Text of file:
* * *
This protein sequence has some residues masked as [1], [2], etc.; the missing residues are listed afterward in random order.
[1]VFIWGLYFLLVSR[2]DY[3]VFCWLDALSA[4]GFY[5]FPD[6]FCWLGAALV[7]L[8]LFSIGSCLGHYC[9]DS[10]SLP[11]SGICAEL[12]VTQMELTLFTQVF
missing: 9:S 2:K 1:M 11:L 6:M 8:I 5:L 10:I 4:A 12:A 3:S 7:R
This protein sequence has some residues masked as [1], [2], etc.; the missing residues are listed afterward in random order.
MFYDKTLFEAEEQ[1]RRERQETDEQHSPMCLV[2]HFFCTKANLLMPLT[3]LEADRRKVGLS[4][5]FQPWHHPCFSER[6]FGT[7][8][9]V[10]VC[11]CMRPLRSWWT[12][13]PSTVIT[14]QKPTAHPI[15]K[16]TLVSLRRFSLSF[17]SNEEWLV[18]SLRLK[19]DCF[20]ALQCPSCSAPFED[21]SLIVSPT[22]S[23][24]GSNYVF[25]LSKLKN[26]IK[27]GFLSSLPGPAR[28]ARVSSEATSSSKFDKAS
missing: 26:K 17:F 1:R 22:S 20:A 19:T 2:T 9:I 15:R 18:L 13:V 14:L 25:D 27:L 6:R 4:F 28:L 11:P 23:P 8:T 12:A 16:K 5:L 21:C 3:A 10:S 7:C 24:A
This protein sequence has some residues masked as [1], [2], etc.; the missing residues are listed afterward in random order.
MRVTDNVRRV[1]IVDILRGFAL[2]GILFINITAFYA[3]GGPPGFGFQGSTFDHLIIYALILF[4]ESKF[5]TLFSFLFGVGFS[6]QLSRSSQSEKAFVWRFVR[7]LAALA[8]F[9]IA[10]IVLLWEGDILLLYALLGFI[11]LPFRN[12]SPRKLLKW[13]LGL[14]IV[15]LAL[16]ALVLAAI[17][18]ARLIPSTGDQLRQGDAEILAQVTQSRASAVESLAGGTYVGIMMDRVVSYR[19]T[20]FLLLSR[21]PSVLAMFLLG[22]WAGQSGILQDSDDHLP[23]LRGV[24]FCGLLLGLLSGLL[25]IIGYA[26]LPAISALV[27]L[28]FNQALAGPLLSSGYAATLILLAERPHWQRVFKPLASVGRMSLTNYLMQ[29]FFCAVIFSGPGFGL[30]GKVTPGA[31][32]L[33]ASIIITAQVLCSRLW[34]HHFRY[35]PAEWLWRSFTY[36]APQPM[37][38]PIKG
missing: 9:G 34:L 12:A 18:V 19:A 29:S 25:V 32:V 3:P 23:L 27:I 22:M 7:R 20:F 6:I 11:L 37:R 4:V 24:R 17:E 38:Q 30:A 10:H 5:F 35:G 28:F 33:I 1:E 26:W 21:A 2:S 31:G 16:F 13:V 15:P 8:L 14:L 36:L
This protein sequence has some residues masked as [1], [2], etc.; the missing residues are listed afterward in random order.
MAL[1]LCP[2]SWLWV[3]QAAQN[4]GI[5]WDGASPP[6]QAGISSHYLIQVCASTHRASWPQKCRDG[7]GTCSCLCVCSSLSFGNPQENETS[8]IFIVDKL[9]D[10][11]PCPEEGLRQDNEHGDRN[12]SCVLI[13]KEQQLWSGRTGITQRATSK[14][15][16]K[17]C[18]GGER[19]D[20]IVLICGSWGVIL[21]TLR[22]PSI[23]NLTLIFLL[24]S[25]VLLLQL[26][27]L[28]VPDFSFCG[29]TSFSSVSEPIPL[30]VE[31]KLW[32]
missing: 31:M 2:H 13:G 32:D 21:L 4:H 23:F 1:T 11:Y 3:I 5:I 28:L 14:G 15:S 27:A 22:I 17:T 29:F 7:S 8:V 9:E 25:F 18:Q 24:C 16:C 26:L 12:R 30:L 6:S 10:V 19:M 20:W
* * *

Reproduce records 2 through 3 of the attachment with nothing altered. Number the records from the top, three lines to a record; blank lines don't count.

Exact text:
This protein sequence has some residues masked as [1], [2], etc.; the missing residues are listed afterward in random order.
MFYDKTLFEAEEQ[1]RRERQETDEQHSPMCLV[2]HFFCTKANLLMPLT[3]LEADRRKVGLS[4][5]FQPWHHPCFSER[6]FGT[7][8][9]V[10]VC[11]CMRPLRSWWT[12][13]PSTVIT[14]QKPTAHPI[15]K[16]TLVSLRRFSLSF[17]SNEEWLV[18]SLRLK[19]DCF[20]ALQCPSCSAPFED[21]SLIVSPT[22]S[23][24]GSNYVF[25]LSKLKN[26]IK[27]GFLSSLPGPAR[28]ARVSSEATSSSKFDKAS
missing: 26:K 17:F 1:R 22:S 20:A 19:T 2:T 9:I 15:R 18:L 13:V 14:L 25:D 27:L 6:R 4:F 28:L 11:P 23:P 8:T 12:A 16:K 5:L 21:C 3:A 10:S 7:C 24:A
This protein sequence has some residues masked as [1], [2], etc.; the missing residues are listed afterward in random order.
MRVTDNVRRV[1]IVDILRGFAL[2]GILFINITAFYA[3]GGPPGFGFQGSTFDHLIIYALILF[4]ESKF[5]TLFSFLFGVGFS[6]QLSRSSQSEKAFVWRFVR[7]LAALA[8]F[9]IA[10]IVLLWEGDILLLYALLGFI[11]LPFRN[12]SPRKLLKW[13]LGL[14]IV[15]LAL[16]ALVLAAI[17][18]ARLIPSTGDQLRQGDAEILAQVTQSRASAVESLAGGTYVGIMMDRVVSYR[19]T[20]FLLLSR[21]PSVLAMFLLG[22]WAGQSGILQDSDDHLP[23]LRGV[24]FCGLLLGLLSGLL[25]IIGYA[26]LPAISALV[27]L[28]FNQALAGPLLSSGYAATLILLAERPHWQRVFKPLASVGRMSLTNYLMQ[29]FFCAVIFSGPGFGL[30]GKVTPGA[31][32]L[33]ASIIITAQVLCSRLW[34]HHFRY[35]PAEWLWRSFTY[36]APQPM[37][38]PIKG
missing: 9:G 34:L 12:A 18:V 19:A 29:S 25:V 32:V 3:P 23:L 27:I 22:M 7:R 20:F 6:I 11:L 37:R 4:V 24:R 17:E 38:Q 30:A 10:H 5:F 35:G 28:F 33:I 1:E 26:W 21:A 2:S 31:G 16:F 13:V 15:P 8:L 14:L 36:L